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Japan and the United States agreed last week to a new plan to relocate the U.S. Marine Corps’ Futenma Air Station from urban Ginowan in the central part of Okinawa Island to Camp Schwab, located in Nago in the northern part of the island.

The two countries also announced an interim report over the weekend on the realignment of U.S. forces in Japan and stepped-up cooperation between those forces and Japanese Self-Defense Forces (SDF) to both strengthen the U.S. deterrence in East Asia and reduce the burden placed on local communities around the bases. It is regrettable that the changes, which are great, were announced without prior explanations to the public.

These changes come at a time when East Asia faces potential crises such as North Korea’s nuclear-weapons development and a military clash between China and Taiwan. The Japanese government needs all the more to make diplomatic efforts to eliminate seeds of conflict in the region, reduce friction with neighboring countries and alleviate possible misgivings over closer Japan-U.S. military ties.

The settlement of the Futenma issue is a step forward since the heliport will be removed from a congested residential area. But Okinawan residents will remain dissatisfied because Okinawa — while occupying only 0.6 percent of the Japanese territory — will continue to host 75 percent of U.S. bases in Japan in terms of area.

Behind the Futenma base relocation plan was Okinawan residents’ resentment against the presence of the U.S. bases, fueled by the rape of a 12-year-old girl by three U.S. soldiers in September 1995. Following a 1996 basic agreement between Japan and the U.S., a plan was announced in 2002 to build a 2,500-meter-long heliport off Cape Henoko, near the place where Camp Schwab is located. But the plan stalled due to opposition from anti-base residents and environmentalists who campaigned to save dugongs living in the planned sea area. A crash of a Futenma-based helicopter in August 2004 on the campus of a nearby university prompted new relocation negotiations.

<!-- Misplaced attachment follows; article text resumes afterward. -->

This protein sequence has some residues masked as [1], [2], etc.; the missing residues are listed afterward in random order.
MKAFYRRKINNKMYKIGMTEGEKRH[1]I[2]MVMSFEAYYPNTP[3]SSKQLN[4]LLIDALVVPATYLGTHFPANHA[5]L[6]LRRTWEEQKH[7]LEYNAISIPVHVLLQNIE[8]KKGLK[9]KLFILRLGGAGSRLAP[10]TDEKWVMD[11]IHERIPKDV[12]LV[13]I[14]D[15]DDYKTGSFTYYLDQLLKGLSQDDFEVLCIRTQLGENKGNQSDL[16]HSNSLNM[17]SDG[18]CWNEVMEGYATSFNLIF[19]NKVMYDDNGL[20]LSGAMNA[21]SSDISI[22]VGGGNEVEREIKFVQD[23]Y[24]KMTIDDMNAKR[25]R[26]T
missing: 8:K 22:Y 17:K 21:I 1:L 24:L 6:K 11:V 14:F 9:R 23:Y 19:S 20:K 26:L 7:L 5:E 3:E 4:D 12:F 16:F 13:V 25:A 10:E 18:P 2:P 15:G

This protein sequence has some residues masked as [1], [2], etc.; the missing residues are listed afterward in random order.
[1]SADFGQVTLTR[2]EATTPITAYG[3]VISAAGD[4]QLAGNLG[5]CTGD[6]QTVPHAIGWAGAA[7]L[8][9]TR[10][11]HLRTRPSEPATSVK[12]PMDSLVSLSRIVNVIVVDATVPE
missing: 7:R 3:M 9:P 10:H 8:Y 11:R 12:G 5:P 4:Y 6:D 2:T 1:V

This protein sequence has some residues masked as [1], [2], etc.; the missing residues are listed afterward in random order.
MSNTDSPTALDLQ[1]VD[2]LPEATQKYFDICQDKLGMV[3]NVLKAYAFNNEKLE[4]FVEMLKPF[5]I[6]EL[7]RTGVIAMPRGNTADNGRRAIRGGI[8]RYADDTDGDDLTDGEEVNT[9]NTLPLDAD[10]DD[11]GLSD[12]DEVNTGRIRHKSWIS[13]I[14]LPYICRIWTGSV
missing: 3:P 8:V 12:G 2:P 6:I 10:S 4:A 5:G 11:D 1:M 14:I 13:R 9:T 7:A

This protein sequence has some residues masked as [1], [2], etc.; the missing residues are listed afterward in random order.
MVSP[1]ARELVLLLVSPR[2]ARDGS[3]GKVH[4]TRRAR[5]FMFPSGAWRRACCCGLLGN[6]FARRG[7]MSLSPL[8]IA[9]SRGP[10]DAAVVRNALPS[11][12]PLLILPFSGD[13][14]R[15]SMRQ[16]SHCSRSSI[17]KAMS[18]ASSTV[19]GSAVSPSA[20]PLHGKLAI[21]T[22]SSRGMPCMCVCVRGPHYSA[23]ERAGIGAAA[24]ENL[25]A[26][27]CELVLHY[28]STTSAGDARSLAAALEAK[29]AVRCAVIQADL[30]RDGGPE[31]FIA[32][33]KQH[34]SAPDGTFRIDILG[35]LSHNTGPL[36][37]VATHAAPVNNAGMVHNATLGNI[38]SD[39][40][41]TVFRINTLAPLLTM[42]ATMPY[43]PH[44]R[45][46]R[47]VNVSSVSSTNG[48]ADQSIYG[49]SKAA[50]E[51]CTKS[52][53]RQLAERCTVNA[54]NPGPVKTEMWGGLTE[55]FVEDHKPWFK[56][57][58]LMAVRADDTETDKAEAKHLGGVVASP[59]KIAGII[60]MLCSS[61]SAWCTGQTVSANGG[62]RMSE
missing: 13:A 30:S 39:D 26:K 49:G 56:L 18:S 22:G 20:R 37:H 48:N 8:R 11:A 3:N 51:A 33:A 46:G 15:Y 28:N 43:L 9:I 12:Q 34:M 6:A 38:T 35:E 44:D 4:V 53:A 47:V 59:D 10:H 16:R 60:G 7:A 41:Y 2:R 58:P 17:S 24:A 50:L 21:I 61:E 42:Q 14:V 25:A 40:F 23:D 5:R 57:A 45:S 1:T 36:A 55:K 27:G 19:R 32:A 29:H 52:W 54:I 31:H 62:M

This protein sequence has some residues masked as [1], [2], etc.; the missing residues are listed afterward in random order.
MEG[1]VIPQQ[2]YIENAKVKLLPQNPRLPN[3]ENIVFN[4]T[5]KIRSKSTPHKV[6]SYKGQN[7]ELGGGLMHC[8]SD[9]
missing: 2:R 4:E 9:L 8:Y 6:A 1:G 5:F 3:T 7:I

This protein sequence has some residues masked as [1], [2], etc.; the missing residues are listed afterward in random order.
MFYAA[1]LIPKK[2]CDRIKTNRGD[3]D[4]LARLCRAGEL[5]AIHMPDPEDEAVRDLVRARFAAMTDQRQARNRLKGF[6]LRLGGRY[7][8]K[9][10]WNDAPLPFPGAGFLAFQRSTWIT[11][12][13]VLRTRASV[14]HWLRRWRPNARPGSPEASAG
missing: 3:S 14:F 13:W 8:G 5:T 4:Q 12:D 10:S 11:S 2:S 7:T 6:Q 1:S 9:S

The U.S. preferred an offshore site to avoid flights over residential areas, but it agreed to an eventual Japanese proposal to build a heliport partly on land where Camp Schwab’s barracks now stand and partly offshore in Oura Bay, accepting Japan’s offer to lengthen the heliport from the original 1,500 meters to 1,800 meters. The lengthened heliport reportedly can accommodate Osprey tilt-rotor tactical transports and carrier-based aircraft.

As expected, Okinawan Gov. Keiichi Inamine protested the plan’s failure to relocate the air base outside Okinawa Prefecture. However, the headquarters of the 3rd Marine Expeditionary Forces at Camp Courtney in Uruma, Okinawa, will be moved to Guam, reducing the number of marines in the island prefecture by 7,000 (about 18,000 U.S. marines are now stationed in Okinawa). Furthermore, KC-130 air tankers from Futenma Air Station will move to the Maritime Self-Defense Force’s Kanoya Air Base in Kagoshima Prefecture, and training missions for F-15 fighter jets stationed at Kadena Air Base will be held at some bases on mainland Japan. To reduce noise problems from night-landing practice, aircraft aboard the U.S. aircraft carrier Kitty Hawk will use the Iwakuni Air Station in Yamaguchi Prefecture instead of the Atsugi Air Facility in Kanagawa Prefecture.

The core of the plan jointly announced by Japan and the U.S., however, is a move toward closer cooperation in case of an emergency between the U.S. forces and the SDF. The U.S. Army will move a UEx, a new command known as a “unit of employment,” from 1st Corps in Washington State to Camp Zama, Kanagawa Prefecture, apparently with a contingency on the Korean Peninsula in mind, and the Ground Self-Defense Force will move its rapid reaction force command to Zama as well to enhance Japan-U.S. joint command capabilities. The Air Self-Defense Force will move its Air Defense Command from Fuchu, Tokyo, to Yokota Air Base, also in Tokyo, to enhance missile-defense cooperation with the U.S. Japan will also introduce advanced radar for missile defense and a large, high-speed transport ship for rapid force deployment.

It must not be forgotten that the strengthening of military cooperation between the two countries may be a cause of concern for certain countries in the region and possibly raise political tensions. Some neighboring countries may also fear that Japan and the U.S. are strengthening their military cooperation to seek dominance in the region, or believe that Japan is becoming too closely incorporated into Washington’s military strategy. It is important that Japan pursue cautious, mature diplomacy aimed at fostering mutual trust with its neighbors.

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